This is not an easy identity for me to own up to. I was the first generation of my family to get a degree. I grew up in a country town in Western Australia. When I was a child both my parents were always in work and we always had food on the table, but most of my clothes were hand-me-downs. For a long while my Mum did a special contortionist trick involving keeping her feet on all three pedals at once to prevent the car from stalling at every intersection. During 'the recession we had to have' in the late 1980s when interest rates rose to 18%, my parents couldn't pay their mortgage.
I know what it feels like to sit in a car full of kids, in a second hand school uniform, hoping we won't stall, listening to politicians on the radio talking about how all this economic reform is in our best interests.
I get it.
But twenty five years later here I am. One of the metropolitan, global elite. Completely out of touch with the 'real people' out there who chose to leave the EU.
The 'real people' aren't stupid, and most of them aren't racist. Some of them have legitimate concerns about the impact of immigration on their communities. Mostly it seems that people want more control - over their own lives, and the people who govern them. Everyone voting yesterday knew the risks, and they chose to take their chances.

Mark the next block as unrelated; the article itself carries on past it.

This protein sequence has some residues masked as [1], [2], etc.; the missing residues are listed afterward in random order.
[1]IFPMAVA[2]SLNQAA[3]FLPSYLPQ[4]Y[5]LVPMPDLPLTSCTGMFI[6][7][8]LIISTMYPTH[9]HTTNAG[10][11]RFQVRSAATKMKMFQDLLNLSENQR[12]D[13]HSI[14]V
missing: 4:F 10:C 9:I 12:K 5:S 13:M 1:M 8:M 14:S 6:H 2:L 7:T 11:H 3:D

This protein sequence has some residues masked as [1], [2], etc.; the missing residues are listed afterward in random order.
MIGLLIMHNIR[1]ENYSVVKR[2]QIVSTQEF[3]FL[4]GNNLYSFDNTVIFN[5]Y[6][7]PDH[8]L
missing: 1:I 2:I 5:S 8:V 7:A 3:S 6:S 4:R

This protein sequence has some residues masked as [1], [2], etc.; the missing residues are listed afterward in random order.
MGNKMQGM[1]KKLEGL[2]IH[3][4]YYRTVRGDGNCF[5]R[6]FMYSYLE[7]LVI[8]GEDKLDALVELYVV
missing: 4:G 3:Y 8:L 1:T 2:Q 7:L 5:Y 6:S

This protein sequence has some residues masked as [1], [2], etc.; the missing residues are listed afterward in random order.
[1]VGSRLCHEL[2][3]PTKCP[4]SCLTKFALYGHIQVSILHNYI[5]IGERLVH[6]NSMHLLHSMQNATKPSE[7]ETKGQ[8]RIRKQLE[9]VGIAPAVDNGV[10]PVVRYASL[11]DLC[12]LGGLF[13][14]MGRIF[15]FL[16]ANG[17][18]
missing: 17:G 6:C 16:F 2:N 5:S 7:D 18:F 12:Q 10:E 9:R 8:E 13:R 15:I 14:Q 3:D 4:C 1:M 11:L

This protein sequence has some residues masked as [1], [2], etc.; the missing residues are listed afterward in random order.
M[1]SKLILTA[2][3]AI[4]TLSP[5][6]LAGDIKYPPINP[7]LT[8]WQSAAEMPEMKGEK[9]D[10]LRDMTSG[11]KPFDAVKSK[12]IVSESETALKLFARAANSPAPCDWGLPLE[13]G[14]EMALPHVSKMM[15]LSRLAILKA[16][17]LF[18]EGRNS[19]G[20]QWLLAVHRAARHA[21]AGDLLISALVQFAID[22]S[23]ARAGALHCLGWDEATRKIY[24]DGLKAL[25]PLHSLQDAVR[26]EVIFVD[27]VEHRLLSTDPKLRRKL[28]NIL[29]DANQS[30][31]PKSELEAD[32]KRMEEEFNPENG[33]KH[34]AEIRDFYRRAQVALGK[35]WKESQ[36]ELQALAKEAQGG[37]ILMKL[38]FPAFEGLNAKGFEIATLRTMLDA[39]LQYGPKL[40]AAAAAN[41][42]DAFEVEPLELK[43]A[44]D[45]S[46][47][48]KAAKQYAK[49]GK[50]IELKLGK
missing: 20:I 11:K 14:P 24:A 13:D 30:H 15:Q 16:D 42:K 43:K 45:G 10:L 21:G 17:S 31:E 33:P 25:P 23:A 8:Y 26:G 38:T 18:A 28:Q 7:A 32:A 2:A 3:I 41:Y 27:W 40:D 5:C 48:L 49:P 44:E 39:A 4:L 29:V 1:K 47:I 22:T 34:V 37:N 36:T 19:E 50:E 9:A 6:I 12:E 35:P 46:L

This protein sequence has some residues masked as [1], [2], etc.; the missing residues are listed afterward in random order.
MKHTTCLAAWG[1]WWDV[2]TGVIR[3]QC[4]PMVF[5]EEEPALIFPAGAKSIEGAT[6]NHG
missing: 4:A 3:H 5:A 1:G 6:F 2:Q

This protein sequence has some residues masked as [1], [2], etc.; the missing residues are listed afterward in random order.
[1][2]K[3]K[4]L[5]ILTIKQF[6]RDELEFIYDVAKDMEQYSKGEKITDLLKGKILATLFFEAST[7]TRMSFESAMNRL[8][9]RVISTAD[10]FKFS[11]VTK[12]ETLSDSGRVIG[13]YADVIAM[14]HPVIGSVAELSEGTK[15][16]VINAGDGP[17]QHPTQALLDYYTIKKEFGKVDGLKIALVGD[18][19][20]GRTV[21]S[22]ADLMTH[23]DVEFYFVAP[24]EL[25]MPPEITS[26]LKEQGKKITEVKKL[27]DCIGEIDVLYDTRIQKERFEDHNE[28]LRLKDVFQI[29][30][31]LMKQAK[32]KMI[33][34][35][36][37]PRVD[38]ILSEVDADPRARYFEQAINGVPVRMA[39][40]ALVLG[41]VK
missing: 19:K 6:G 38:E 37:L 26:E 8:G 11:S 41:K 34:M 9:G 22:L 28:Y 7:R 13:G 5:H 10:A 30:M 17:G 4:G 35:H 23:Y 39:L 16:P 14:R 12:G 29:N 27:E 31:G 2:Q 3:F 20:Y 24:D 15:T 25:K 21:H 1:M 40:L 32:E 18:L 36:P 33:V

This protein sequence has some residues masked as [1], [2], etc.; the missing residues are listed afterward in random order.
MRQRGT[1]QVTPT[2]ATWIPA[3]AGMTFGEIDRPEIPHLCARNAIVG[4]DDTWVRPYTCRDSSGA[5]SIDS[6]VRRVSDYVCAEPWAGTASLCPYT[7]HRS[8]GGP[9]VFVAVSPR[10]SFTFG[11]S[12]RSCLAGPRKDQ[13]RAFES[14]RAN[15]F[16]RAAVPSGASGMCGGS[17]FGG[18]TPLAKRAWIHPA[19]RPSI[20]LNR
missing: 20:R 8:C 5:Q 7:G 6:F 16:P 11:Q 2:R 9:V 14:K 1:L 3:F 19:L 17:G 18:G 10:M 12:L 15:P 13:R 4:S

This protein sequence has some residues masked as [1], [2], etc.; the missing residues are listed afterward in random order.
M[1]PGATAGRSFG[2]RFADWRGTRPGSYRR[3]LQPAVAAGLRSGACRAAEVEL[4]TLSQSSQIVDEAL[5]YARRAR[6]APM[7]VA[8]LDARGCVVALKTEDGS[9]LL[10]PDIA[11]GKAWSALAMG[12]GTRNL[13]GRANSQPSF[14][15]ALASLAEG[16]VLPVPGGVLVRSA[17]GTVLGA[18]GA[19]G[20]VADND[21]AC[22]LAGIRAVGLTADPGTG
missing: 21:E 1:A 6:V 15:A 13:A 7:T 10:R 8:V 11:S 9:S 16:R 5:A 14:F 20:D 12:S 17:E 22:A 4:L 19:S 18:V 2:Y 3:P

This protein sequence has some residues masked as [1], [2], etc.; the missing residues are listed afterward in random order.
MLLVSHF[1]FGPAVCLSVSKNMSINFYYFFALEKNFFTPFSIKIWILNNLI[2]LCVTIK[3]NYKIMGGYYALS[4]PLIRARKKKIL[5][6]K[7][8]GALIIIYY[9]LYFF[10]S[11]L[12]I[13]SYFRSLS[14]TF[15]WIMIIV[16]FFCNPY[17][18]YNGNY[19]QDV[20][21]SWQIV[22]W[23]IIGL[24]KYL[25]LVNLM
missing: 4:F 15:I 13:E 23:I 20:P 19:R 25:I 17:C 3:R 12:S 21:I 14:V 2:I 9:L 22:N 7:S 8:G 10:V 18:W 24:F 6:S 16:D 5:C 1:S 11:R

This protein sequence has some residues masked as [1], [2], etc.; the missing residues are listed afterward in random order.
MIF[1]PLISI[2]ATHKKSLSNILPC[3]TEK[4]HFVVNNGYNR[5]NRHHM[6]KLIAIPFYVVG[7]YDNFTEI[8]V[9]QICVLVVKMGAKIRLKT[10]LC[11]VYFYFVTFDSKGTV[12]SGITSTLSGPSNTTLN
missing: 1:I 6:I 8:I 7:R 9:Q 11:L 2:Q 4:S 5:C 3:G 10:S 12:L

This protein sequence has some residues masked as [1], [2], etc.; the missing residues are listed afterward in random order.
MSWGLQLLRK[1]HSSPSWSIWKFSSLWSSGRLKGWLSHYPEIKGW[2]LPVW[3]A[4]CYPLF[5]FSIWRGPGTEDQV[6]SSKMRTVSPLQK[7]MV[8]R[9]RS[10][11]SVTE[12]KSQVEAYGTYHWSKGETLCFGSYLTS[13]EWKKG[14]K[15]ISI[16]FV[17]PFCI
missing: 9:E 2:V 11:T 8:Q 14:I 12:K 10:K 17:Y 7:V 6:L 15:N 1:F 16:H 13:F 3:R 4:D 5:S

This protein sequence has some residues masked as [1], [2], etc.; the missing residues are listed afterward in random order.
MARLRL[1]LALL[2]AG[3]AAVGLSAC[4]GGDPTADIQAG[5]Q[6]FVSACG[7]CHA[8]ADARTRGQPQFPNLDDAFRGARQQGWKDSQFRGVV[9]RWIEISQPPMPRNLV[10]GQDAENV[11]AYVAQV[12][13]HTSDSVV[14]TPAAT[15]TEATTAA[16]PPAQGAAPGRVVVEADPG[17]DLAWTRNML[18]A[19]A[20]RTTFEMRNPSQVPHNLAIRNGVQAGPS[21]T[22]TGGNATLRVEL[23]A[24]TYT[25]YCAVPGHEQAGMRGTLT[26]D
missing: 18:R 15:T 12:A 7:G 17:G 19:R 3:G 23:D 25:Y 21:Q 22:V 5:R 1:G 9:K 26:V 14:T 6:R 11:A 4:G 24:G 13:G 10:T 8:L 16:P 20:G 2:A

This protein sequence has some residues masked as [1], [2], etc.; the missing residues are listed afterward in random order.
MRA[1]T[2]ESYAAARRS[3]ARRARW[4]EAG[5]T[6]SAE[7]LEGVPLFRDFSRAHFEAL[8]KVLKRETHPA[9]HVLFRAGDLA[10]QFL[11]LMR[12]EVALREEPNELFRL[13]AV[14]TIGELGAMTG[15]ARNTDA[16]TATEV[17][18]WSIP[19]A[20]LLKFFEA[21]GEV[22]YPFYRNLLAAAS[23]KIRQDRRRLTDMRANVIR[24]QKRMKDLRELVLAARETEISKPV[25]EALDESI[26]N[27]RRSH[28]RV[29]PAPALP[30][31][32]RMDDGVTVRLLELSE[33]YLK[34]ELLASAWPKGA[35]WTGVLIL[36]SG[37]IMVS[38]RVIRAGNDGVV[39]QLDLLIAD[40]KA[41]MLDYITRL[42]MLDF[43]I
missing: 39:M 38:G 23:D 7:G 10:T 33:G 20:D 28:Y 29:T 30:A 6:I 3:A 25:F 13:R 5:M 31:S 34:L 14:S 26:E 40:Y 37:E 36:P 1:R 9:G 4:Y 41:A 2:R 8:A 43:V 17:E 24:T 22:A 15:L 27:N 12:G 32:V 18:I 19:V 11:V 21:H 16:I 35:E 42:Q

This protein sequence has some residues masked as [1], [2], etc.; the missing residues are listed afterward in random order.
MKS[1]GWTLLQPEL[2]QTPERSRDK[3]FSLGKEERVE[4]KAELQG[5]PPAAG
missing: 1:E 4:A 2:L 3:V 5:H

What troubles me is how far away the conversations I have in Hackney and Camden are from the issues that motivated the majority of the country to vote as they did yesterday. How have those of us who work in universities and urban professions become so detached from the worries and aspirations of so many people?
Colin Macilwain wrote about this problem from an American perspective in Nature News back in March. Universities and scientists have enthusiastically aligned themselves with the interests of big business and centrist politics. We've pursued a 'deficit model' of public engagement, preferring to talk at rather than listen to 'real people'. Too often we fall into lazy political arrogance assuming 'if you knew what I know, you'd agree with me'. If people disagree with us, it's because they are ignorant, possibly stupid. We've been complacent, and we're becoming irrelevant.
In coming years we all have to work together to figure out a positive future for a UK outside the EU. Those of us in universities also need to think harder about our role in all this. How is knowledge used in these messy debates? How well are we preparing our students to participate in this new style of democracy? Why do people choose to ignore evidence and expert opinion? Who is it that we serve? How can we better fulfill our primary purpose - to create and share knowledge for the greater good?
I don't know the answers. With colleagues we are trying our best with the Engineering Exchange and modest research and citizen science projects. We'll have to adapt to a changed funding and policy landscape. Collaboration with European colleagues will be more difficult. But the biggest challenge might be how to bridge the divide that seems to be opening up between power and knowledge.